Hi everyone. I am facing some troubles with my application. I am using the current version of Hashtable.cs available on codeplex but I was also experiencing the same problem with the one provided in the System.Collections namespace.
I have stored data of several types (float, int short, ushort…) into a Hashtable called HTV.
Then I need to compute substraction addition of item of the HTV and store the result in other item of the HTV.
Each object stored in the HTV is define with its own type.
as an example a bool item of HTV is declared as:
public class val_HtV_bool:val_HTV
public new bool value;
whereval_HTV is defined as:
public class val_HTV
public object value;
Unfortunately I observe very bad performance (3.7ms per substraction), I have try during all this day to improve this without any success. (HTV is about 100 of buckets) Do you have any advice? I believed that encapsulating the value into a class would avoid boxing unboxing but may be I am wrong.
May I ask, why are you keeping different numeric types in the same hashtable? Would it not be easier to convert all of them to floats, or doubles and then do math on simple known value-typed variables?
I admit to not being too familiar with the micro CLR, but the following should be faster than what you have. It avoids boxing and the use of reflection (the ‘is’ operator), and is a struct rather than a class, meaning that it doesn’t live on the heap, but rather inside objects as any value type would; this means that the garbage collector is not doing a bunch of busy work wrangling all those tiny objects. On the downside, it does use more code and data space than using a boxed object would.
I have implemented your solution this morning but did not observed enhancement in speed and the data struct is huge (I have 14 types of variables to handle from short to ulong, passing by string, sbyte…)
I am still thinking that I do not access to item of hashtable by reference but rather by value (involving copy…) this is probably the cause of bad performance.
How to avoid boxing and unboxing using collections?
HTV[key1] = HTV[key2];
Takes 2ms!!! My idea was just to have a single table to manage all the data of my application. This is why HashTable of variable has been chosen but actually I think that this design choice may not be the correct one.
Simple answer? Don’t box. Convert all your values to floats/doubles/longs and just roll with one value-type. Every time you rely on the system to have smarts for you, you will pay dearly in performance. This is especially true for NETMF. I’ve done a bit of speed testing with FEZ Spider and posted a post-mortem on my blog:
The solution, at the end of the day, was RLP. If you need to move and process any “significant” amount of data in a “reasonable” amount of time, you should switch to RLP. Unfortunately, RLP is C/C++ code, so you lose all the niceness of C#.
Interesting. That means that the poor perf is not caused by boxing or the hashtable, otherwise getting rid of one or the other should have made your code faster. I’m also surprised that simply inserting into an array takes 2ms. I mean, this is a non-JIT’ed CLR on a slow and relatively primitive CPU (I don’t think any CPU currently used for netmf does superscalar or out of order execution), but that’s just a bit much Are you completely sure you’re measuring what you think you’re measuring?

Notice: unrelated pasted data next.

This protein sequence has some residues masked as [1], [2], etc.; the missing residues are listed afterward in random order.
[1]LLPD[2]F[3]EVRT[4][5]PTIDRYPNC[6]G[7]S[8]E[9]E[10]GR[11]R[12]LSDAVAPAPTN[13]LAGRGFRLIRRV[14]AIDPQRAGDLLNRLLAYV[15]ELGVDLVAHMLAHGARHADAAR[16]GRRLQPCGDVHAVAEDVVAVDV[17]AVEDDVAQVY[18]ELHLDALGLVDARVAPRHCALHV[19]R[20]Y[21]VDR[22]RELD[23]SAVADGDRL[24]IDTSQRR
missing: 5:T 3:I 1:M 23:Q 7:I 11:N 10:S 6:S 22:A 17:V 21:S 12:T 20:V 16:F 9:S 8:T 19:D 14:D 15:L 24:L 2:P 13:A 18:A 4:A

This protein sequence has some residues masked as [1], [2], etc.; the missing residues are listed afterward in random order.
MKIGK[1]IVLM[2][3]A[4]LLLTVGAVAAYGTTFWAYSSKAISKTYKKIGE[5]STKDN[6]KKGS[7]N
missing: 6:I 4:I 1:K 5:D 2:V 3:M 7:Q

Wow. I knew that netmf was not going to be a speed demon, but these numbers are just not very encouraging. 7.5ms to insert 32 elements into a fixed-size array… I think my Commodore 64 running BASIC ran faster than that
What board are you using? Hopefully it’s one of the slower ones.
This does not make any sense. Are you sure the unit is correct that you are using milliseconds, (1/1000 of a second) not microseconds (1/1000000 of a second)?
Saving int32 data into a static array takes roughly 0.01 ms, or 10 microsecond, on the Hydra board I just received. See my results from this thread. http://www.tinyclr.com/forum/21/6546/#/2/
Hopefully I was not too wrong.
Even if I was correct, it is a bit shocking (already) to see a 200MHz CPU taking 2000 cycles to access one address in RAM, even knowing all that address indirections involved in .Net runtime. Maybe the bottleneck is somewhere else? RAM is too slow, or the memory bus is too slow, or the cache is too small?
I question MoonDragon’s numbers. In my testing of an empty loop, I got 31.8 microseconds per empty loop iteration (compared to his 54us), using my FEZ Panda II.
On my Cerb40, I get 7.4 microseconds. Interesting that the increase in MHz alone doesn’t explain the speed increase. Something else must have gotten faster in NETMF 4.2.
Also, for those that are curious, the numbers are extremely consistent (doesn’t change from run to run, which makes sense), and it doesn’t matter whether one uses DateTime.Now.Ticks or Microsoft.SPOT.Hardware.Utility.GetMachineTime().Ticks for measurement. The numbers come out the same.
Here’s the code I used to test:
// do some math
var iterations = 10000;
var one_ms_span = new TimeSpan(0, 0, 0, 0, 1);
var ticks_per_us = (double)one_ms_span.Ticks / 1000d;
var start = Microsoft.SPOT.Hardware.Utility.GetMachineTime();
for( var x = 0; x < iterations; x++ )
// emtpy loop
var end = Microsoft.SPOT.Hardware.Utility.GetMachineTime();
// more math
var total_ticks = end.Ticks - start.Ticks;
var ticks_per_iter = (double)total_ticks / (double)iterations; // get single iteration value in ticks
var us_per_iter = ticks_per_iter / ticks_per_us; // get single iteration value in microseconds